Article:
In general I have considered myself to be a fairly compassionate and non-judgmental person. Yesterday it was brought to my attention that my heart attitude is not always what it should be. There is a boy who plays sports with one of my son's, whom I have been guilty of harboring not so generous feelings towards. I have watched this child's interactions with his mother, watched the temper tantrums and outbursts and wondered why she did not deal with them more effectually. He suffers with ADHD, which was obvious to me immediately, but also has other behavioral and psychological issues I knew nothing about.
My husband took the time to speak with her recently and she shared a bit about her children with him. She has another child who is just entering adolescence with bi-polar disorder. This woman has been through the wringer with her children and still she has a smile and a mostly positive attitude every time I see her. She gets her son to his sporting events on her own, while also working and caring for both of these children.
I have no idea what it would be like to walk in her shoes, nor had I really tried to put myself there. In the past, when she has engaged me in conversation I have nodded (politely, I thought at the time) and made appropriate responses, but not really engaged with her. I am not really sure why except that I felt uncomfortable with her, maybe because I was judging her parenting in my heart. I feel completely ashamed.
I forgot one very important thing. There, but for the grace of God, go I. A lesson that Don Mills Diva wrote about in a very touching post. God has blessed me with healthy, wonderful, well-behaved children. They have their moments that is for sure, but I have not had to walk the path this other mother has had to walk. The doctors and psychologists and hospitals and medications. The defiance and tantrums and the wondering what the heck could I have possibly done to have my children behave this way. The finding out that there is nothing I did, but that nature made them this way. That there is no parenting technique you can learn to help your child behave better. That your child may have to be medicated for the rest of their life and if they choose as adults to go off of their meds that they could be a danger to themselves or even to other people. I have not had to make decisions about how much medication is enough for my child to function well, but not so much that they have difficulty being present and aware.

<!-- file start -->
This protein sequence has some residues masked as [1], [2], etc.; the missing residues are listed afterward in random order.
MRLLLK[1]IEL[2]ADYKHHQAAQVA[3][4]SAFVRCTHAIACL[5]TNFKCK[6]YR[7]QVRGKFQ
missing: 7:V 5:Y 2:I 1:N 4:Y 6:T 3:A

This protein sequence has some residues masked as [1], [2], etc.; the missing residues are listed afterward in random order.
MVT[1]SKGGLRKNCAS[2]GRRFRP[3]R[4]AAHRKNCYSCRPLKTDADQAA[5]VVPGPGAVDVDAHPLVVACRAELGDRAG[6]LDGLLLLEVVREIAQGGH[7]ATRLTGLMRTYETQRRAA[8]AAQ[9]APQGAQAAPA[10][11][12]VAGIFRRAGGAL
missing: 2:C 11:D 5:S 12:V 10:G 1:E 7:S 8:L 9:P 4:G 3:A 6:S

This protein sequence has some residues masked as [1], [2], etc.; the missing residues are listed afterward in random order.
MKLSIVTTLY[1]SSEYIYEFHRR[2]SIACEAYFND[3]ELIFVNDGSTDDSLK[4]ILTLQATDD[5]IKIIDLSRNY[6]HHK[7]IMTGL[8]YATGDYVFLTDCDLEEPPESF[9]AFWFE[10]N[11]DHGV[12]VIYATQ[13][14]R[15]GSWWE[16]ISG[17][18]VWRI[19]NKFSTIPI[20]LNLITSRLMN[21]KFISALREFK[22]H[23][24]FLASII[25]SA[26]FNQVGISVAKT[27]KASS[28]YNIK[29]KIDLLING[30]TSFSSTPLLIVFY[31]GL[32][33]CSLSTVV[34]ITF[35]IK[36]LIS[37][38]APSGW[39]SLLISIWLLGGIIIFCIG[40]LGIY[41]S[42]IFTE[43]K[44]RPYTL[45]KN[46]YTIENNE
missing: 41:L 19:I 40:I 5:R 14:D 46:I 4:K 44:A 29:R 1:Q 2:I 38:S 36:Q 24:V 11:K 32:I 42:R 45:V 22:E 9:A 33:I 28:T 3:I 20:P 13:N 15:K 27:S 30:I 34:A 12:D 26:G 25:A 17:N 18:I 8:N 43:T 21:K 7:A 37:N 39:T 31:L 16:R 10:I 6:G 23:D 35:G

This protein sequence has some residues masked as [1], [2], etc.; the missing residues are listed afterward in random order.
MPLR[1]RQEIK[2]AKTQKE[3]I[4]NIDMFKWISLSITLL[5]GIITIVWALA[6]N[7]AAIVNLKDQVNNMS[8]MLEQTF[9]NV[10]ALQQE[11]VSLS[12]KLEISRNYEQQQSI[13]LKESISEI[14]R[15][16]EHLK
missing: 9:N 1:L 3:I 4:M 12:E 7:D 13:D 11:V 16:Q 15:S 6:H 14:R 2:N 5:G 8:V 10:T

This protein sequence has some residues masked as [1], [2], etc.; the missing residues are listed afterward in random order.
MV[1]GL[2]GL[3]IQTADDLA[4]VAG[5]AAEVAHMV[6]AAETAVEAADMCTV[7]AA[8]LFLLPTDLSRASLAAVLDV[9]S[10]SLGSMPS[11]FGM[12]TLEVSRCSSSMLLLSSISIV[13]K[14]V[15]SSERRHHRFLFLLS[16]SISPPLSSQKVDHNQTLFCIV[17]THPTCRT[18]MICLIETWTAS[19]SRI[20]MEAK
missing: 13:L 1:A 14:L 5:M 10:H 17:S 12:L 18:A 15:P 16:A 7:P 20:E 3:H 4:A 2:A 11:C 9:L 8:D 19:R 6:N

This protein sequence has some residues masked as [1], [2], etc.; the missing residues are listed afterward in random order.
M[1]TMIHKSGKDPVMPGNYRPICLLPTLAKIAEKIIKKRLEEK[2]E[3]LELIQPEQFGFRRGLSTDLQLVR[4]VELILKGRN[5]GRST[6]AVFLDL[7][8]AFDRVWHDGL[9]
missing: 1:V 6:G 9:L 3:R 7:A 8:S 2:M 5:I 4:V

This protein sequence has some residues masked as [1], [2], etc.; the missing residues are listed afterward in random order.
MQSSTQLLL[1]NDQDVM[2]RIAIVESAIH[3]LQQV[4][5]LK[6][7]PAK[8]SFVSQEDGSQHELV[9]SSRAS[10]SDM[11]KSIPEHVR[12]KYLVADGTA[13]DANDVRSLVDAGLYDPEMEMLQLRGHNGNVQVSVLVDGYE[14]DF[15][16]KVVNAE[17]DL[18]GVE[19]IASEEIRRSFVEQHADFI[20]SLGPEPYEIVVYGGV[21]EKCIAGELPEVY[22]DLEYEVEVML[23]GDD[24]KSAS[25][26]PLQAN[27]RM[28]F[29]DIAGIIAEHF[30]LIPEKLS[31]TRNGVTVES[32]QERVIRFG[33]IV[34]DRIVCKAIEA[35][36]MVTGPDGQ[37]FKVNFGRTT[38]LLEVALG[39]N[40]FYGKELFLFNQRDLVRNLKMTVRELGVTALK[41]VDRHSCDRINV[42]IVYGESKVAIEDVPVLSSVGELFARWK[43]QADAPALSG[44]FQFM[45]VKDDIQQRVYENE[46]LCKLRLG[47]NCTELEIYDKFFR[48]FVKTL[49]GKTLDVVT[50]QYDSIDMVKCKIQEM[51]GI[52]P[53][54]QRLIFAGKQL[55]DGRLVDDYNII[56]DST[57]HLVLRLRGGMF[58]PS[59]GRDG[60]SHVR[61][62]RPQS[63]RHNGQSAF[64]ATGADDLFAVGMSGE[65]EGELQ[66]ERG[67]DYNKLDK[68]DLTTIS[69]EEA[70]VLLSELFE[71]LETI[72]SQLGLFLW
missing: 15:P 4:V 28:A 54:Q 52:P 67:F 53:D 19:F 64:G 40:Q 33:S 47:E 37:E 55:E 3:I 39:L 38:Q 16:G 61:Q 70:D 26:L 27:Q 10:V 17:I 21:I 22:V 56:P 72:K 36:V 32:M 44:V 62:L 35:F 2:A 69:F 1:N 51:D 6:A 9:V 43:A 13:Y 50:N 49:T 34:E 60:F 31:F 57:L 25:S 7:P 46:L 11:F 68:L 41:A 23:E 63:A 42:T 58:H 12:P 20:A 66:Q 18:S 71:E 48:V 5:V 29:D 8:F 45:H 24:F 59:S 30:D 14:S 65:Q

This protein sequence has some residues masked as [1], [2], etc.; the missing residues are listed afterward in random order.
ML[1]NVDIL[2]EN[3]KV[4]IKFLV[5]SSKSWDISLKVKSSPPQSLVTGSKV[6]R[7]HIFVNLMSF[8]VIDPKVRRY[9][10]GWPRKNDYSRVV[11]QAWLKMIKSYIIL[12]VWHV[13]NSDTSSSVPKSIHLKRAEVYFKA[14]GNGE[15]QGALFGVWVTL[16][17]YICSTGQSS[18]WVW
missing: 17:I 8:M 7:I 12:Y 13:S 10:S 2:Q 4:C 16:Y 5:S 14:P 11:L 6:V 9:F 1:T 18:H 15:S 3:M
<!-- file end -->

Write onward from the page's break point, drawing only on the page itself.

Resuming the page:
Is it terrible that I am so thankful to not have to go where she has to go? I think I can be thankful as long as that does not mean that I have a superior attitude. That I don't think I am somehow better because my kids don't have issues. I need to remember what she is going through and offer support in any way I can. Does your child need a ride? I would love to help you out. And prayer. I can pray for another mother and her children with compassion in my heart. Allow my heart to be soft and broken for another's pain.
I believe it is also my job to not sit idly by while people make snide remarks about other mothers, other people. To not just smile or ignore those statements, but to encourage understanding in my friends and acquaintances.
It is sometimes hard to look in the mirror and see things in yourself that are not pretty. Things that make you feel ashamed. But it is infinitely better to really look within and find the ugly so that it can be purged. I am thankful that God has shown my poor attitude to me so that I can work on changing it. I really do love and care about people and I want to take every opportunity to show God's love to those I encounter.